Rear Engine Mount Sensor Frying ECU?

I’m fairly handy on a car, but electrical work is well beyond my qualifications. Tried to start my '01 Nissan Maxima, and it wouldn’t turn over despite everything sounding good and seemingly working. Took it to a shop I’ve worked with plenty over the years (and used to trust a lot), and this is the story they are painting:

The rear engine mount is busted (which after looking at it I buy) caused the sensor to fire, which some how cause the ECU to get fried. I want to note they took a full 3 days to come to this diagnosis. I’m buying the rear engine mount problem, but my research into the sensor indicates that the blown sensor shouldn’t prevent it from turning over. I’m concerned that some how the ECU was damaged in another way (not necessarily by the shop or maliciously).

It’s got 144k mi on it, and the only symptom of electrical problems I can think of is that we have a key that only starts the car 80% of the time (and 1 key which previously always starts it). I understand that the key is supposed to send a coded signal based on the VIN to the ECU to get the car to crank, but I’m not sure where along that line it would cause ECU failure.

Am I way off to think this sounds like a stretch?

Seems to me the simplest (and perhaps cheaper) possibility is replacing the ignition switch. You say yourself it has a “mixed” history of actually starting the car, and on a 2001 model I wouldn’t be surprised to see a “tired” ignition switch.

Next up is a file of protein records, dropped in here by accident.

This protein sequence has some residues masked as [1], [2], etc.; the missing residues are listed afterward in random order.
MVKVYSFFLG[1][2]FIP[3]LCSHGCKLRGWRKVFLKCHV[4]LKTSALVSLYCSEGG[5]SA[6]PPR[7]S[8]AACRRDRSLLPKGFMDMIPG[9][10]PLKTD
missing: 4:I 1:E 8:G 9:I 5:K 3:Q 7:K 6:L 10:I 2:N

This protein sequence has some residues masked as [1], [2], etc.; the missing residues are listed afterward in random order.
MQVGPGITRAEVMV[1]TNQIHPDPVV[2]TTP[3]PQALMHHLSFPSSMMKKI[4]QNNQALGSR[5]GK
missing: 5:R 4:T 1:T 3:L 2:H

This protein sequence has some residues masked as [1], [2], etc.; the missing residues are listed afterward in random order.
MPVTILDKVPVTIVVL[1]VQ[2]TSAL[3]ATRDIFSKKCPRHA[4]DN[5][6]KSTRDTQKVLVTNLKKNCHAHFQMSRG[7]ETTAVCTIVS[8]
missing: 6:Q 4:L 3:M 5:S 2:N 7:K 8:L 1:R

Good luck.

What do you mean “turn over”? Does the starter energize and tun the engine, but the engine doesn’t start? This is usually termed a “crank, no-start” condition.

@insightful‌ thanks for the term, I didn’t know it. Again the most complicated thing I’ve done is change a clutch.

@ledhed75‌ would that cause the fuse to blow for the ECU? It keeps blowing when replaced.

What sensor are we talking about? Did the broken engine mount cause some wiring to chafe and short? It is possible that this could cause an ECU failure, but what you need to do before replacing the ECU is to get a wiring diagram for your car and go through all of the related sensor wiring and make sure you don’t have any shorts. There are sensors that need a reference voltage to work, and sensors that have a fairly high current applied to them, like for the heating elements in heated oxygen sensors. Note that the sensors themselves can have internal shorts as well. If you have a short in either of these, it will cause the fuse to blow, hopefully before damaging the ECU. You might be better off turning this one over to a shop that is known for electrical diagnostics and/or familiar with your model of vehicle, if you haven’t already.

Did you have the motor mount replaced? You don’t say so exactly.

I don’t see how the engine mount sensor could fry the ECM. A simple test is to unplug the mount sensor, then replace the fuse and see if it blows upon turning the key on. If it still does your problem lies elsewhere.

@oblivion‌ I’ve already taken it to a shop, as I mentioned, it was there opinion that the rear “crush sensor” on the rear engine mount had fired due to the rear engine mount failing.

@Cavell‌ I did now. My understanding is the original was OEM.

@asemaster‌ Looking to do that after we get a new ECM. The ECM is toast.

I agree with @oblivion. The real problem may be within the wiring after the ECU. One simple thing could be checked. Check the continuity to ground from the fuse position that is blowing out while the ECU is installed. Since the fuse blows out there should be a very low resistance on that power supply wire going to the ECU. Then disconnect the ECU and measure the resistance again on the pin of the ECU the power wire goes and to a ground pin. If the resistance is still low then there is an internal problem with the ECU. If the resistance is now high this would seem to indicate that the real problem is after the ECU, possibly a sensor power wire as was previously mentioned.